Judge warns against testing older children’s ages via dental x-rays
A court has warned judges against over reliance on dental x-rays to establish the ages of children who arrive in Britain alone.
In a new ruling, Mr Justice Ockleton ruled there was not sufficient evidence that a new method of analysing dental x-rays was a reliable way of determining a child’s age and should not be used.
The court found that the existing method, while potentially useful for establishing the ages of younger children, could not verify – by experts’ own admission - whether or not someone is over or under the age of 18.
The judgment comes as an increasing number of local authorities are seeking permission to rely on dental x-rays as a way of assessing unaccompanied children’s ages.
The case was brought after Croydon Council attempted to obtain permission to force two boys from Afghanistan known as ‘ZM’ and ‘SK’ to have a dental x-rays as a means of establishing their ages.
Both boys arrived in the UK last summer and said they were 14 and 15 years old respectively. However, Croydon Council didn’t believe them and assessed them both as adults.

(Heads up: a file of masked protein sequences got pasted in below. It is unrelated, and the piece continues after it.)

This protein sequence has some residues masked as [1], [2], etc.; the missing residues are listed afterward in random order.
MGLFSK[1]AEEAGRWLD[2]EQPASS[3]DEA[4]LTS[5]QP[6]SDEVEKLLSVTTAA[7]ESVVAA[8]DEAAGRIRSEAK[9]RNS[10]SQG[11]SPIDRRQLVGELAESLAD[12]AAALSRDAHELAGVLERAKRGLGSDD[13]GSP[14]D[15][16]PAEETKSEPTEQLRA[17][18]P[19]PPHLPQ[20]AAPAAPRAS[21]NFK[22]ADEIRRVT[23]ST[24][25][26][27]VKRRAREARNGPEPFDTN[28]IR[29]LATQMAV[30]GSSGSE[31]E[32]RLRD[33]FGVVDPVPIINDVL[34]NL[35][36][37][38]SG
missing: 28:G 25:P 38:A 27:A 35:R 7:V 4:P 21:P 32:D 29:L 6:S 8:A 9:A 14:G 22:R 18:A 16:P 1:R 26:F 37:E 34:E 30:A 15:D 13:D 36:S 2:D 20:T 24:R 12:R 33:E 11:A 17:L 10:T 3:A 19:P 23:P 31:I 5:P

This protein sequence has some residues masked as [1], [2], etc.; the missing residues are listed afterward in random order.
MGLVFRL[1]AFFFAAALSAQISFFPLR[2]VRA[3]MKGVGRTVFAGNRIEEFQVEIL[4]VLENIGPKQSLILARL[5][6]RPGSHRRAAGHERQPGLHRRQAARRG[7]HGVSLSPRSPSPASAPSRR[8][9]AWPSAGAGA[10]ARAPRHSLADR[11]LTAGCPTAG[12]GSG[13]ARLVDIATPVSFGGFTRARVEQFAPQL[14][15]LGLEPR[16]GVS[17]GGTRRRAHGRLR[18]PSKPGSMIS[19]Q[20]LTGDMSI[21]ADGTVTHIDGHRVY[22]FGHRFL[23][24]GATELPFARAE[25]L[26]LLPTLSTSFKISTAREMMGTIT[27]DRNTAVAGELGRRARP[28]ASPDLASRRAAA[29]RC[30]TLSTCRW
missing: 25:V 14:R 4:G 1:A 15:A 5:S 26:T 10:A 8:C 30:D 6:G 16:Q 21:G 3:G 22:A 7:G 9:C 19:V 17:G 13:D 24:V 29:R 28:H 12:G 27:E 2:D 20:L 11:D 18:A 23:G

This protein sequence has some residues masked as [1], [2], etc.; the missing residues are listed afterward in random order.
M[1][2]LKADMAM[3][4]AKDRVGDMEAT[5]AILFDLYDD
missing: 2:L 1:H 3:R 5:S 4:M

The boys’ lawyers and the Refugee Council decided to challenge the local authority’s assessment but Croydon Council insisted on sending both boys for dental x-rays to ‘prove’ they were adults after a dental professor claimed it was possible to judge a young person’s age accurately through x-rays.
Today’s case focused on whether or not there was independent evidence which supported the idea it was possible to accurately ‘prove’ children’s ages through a new method of analysing dental x-rays.
While the case was awaiting judgment, Croydon Council removed ‘SK’ from his foster family, forcibly separated him from his brother, and he was sent to live in an adult accommodation centre. Meanwhile just before the judgment was given, Croydon Council finally accepted that ‘ZM’ was in fact a child.
Responding to the ruling, Refugee Council Policy Manager Judith Dennis said: "This ruling will force local authorities to stop looking for easy answers when it comes to assessing children’s ages.
"Instead, councils must invest in getting their decisions right through lawful, sensitive and expert led age assessments. It’s vital local authorities get these decisions right: getting them wrong can have disastrous consequences for the children’s safety and well being.”